Pulmonary Manifestations of Systemic Disease: Systemic Disease |

Shrinking Lung Syndrome as the Initial Manifestation of SLE FREE TO VIEW

Zhang Moqin, MD
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Peking University People's Hospital, Beijing, China

Copyright 2016, American College of Chest Physicians. All Rights Reserved.

Chest. 2016;149(4_S):A474. doi:10.1016/j.chest.2016.02.493
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SESSION TITLE: Systemic Disease

SESSION TYPE: Case Report Poster

PRESENTED ON: Sunday, April 17, 2016 at 11:45 AM - 12:45 PM

INTRODUCTION: Lung involvement is common in SLE patients, but the report of shrinking lung syndrome is rare.

CASE PRESENTATION: A 27-year-old man was admitted with the chief complain of intermittent dyspnea. The symptom started 4 months before admission. He felt morderate chest pain at the same time, which was not associated with exercise or position. There was no cough or sputum. The symptoms lasted 1 day to 1 month each time. A diagnosis of asthma was made by local hospital. He received antibiotics, dexamethasone, and salmeterol-fluticasone in hospital, and prednisone after discharge. But his symptoms persisted despite the above treatment. On physical examnation, his temperature was normal. There was no skin rash, or enlargement of lymph nodes. The intercostals space was narrow, with normal breath sound on chest examnation. Routine blood test revealed declined WBC and PLT. Erythrocyte sedimentation rate was 39mm/h. C3, C4 was declined. The autoantibody test revealed positive ANA (1:640), dsDNA, AHA, and RNP antibody. The test of ANCA, AMA, SSA, SSB, and Sm was negative. Chest X-ray showed small lung volume, elevated diaphragms, and a little pleural effusion. Chest CT revealed bilateral pleural thickness, and multiple atelectasis. Lung function: restrictive pattern, FEV1/pre 47.8%, FEV1/FVC 81.89%, TLC 62%, diffusion rate was normal. A diagnosis of SLE with shrinking lung syndrome was made. The patient received methylprednisolone 40mg/d and CTX (0.4g) and hydroxychloroquine in hospital. The symptoms reliefed after treatment. WBC and PLT tested before discharge were near normal. But chest X-ray was still the same. After discharge the patient continued CTX therapy (0.4g every 2 week), for a total of 3 months. He took prednisone 50mg/d at first, reduced gradually, and stopped after 3 months later. Then he started cyclosporine (50mg bid). He has taken hydroxychloroquine since discharge. The patient didn’t felt dyspnea or chest pain since discharge. He monitored the laboratory test every 3 months. The routine blood test showed normal or near normal WBC and PLT. ANA was positive, while dsDNA, RNP and AHA turned negative. After 5 years since the onset of the disease, the patient took another chest X-ray and CT, which didn’t reveal obvious improvement. Lung function test at that time still showed restrictive pattern, FEV1/pre 68.9%, FEV1/FVC 99.9%, TLC 70.7%. The patient still received cyclosporine at present.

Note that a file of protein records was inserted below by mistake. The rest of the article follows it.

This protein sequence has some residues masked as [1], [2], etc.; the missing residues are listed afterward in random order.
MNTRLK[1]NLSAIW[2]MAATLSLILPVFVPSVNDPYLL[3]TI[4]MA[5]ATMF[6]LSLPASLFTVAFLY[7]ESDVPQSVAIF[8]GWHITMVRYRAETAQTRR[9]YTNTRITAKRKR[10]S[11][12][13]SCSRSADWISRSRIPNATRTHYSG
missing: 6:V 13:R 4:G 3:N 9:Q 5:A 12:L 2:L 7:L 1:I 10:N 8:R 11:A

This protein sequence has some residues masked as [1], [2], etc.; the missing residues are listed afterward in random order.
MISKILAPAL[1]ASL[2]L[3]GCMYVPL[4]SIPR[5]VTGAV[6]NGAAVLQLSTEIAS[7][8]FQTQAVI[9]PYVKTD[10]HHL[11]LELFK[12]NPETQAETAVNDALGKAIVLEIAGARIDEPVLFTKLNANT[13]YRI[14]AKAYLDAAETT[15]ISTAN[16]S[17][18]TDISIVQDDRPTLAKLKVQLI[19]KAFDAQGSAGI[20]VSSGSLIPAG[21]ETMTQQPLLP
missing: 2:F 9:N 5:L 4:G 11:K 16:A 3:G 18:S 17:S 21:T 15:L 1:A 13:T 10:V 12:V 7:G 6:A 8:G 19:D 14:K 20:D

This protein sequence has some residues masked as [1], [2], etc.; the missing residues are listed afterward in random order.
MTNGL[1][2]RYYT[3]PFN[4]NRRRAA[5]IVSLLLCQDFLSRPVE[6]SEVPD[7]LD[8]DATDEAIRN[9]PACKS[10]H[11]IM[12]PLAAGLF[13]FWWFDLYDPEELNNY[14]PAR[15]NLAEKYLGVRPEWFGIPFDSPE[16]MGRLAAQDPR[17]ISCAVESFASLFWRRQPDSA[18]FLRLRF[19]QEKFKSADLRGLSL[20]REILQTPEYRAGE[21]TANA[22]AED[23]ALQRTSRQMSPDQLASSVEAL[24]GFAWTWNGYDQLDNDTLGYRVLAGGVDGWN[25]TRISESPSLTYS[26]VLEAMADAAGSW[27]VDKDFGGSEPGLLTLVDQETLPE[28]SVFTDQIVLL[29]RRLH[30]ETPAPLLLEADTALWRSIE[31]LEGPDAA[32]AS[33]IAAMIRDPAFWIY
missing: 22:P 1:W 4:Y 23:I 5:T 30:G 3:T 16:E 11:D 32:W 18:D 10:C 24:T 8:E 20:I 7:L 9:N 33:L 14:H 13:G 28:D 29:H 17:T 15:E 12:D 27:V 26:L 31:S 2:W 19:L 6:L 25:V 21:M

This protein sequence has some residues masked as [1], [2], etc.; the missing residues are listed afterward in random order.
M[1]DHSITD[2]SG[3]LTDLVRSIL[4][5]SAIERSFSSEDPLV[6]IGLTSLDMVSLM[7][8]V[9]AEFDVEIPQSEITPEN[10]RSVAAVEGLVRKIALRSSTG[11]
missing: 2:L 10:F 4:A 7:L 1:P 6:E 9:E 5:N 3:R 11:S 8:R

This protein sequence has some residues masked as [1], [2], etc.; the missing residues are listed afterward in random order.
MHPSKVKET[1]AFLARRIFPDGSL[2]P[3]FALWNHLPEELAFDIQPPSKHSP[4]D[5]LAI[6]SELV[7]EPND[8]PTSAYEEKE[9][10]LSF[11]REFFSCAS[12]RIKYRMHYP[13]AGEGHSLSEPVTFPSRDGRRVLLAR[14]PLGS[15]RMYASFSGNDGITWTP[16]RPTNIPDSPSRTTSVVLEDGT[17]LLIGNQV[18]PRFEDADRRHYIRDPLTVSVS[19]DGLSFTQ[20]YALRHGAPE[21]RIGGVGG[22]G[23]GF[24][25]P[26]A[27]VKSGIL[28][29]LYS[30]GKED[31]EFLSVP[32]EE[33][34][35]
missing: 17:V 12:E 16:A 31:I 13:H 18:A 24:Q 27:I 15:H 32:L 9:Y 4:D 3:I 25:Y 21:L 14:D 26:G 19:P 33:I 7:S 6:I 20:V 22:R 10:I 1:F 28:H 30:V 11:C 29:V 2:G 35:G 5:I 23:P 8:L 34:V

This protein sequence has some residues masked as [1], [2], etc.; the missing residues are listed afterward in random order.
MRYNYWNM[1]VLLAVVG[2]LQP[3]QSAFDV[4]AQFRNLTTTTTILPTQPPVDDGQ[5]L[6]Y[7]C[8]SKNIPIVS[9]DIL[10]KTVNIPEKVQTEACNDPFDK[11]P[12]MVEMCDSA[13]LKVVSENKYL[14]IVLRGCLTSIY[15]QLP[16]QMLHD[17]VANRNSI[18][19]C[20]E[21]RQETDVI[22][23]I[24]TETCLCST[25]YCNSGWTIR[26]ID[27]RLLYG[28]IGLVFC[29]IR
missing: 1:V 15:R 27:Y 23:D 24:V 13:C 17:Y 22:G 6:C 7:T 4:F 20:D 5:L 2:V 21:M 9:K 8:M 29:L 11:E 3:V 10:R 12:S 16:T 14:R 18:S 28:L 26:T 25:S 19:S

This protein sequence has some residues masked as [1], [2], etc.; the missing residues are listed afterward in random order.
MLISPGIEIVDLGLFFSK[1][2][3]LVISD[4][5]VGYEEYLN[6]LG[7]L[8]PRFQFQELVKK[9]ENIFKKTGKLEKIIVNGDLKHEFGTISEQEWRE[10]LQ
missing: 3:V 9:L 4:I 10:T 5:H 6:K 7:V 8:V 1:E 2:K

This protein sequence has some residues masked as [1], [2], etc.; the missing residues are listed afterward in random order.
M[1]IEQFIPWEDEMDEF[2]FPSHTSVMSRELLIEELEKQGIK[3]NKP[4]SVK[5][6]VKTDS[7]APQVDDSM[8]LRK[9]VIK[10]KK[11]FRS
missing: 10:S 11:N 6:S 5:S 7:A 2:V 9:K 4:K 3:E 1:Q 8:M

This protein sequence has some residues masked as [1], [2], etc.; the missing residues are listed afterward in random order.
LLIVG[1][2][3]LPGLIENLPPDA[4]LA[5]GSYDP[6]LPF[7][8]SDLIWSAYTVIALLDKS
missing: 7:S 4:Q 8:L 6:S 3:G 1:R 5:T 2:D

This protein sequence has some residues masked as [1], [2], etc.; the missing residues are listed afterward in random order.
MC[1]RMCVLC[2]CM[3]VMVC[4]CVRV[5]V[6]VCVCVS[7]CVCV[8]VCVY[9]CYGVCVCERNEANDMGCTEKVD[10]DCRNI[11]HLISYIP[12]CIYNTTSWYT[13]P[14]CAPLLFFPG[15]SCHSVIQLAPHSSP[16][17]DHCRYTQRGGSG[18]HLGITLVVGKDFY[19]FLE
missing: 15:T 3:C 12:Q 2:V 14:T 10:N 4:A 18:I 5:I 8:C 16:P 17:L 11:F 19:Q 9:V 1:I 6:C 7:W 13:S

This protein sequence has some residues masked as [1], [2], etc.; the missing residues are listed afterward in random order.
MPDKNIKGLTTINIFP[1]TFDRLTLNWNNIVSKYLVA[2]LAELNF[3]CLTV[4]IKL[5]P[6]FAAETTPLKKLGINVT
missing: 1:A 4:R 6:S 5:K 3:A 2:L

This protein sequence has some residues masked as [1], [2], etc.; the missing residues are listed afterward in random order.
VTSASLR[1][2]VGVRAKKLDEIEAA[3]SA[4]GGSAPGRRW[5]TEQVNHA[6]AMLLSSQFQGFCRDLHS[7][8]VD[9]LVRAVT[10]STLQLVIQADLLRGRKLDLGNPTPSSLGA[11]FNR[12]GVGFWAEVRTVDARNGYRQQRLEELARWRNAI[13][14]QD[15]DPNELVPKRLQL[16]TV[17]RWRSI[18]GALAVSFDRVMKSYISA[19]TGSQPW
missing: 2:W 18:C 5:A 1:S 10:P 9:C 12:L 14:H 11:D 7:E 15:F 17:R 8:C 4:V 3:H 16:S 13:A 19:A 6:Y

DISCUSSION: The pathogenesis of SLS is unclear. Alveolar atelectasis, diaphragm dysfunction and pleural inflammation may all contribute to the onset of the disease. The current treatment include corticosteroids, immunosuppressive agents, rituximab, theophylline and β agonist.

CONCLUSIONS: We should be aware of shrinking lung syndrome in patients with SLE or other autoimmune diseases when they present with unexplained dyspnea.

Reference #1: Hoffbrand BI and Beck ER. “Unexplained” dyspnoea and shrinking lungs in systemic lupus erythematosus[J]. Br Med J, 1965; 1(5445): 1273-1277.

DISCLOSURE: The following authors have nothing to disclose: Zhang Moqin

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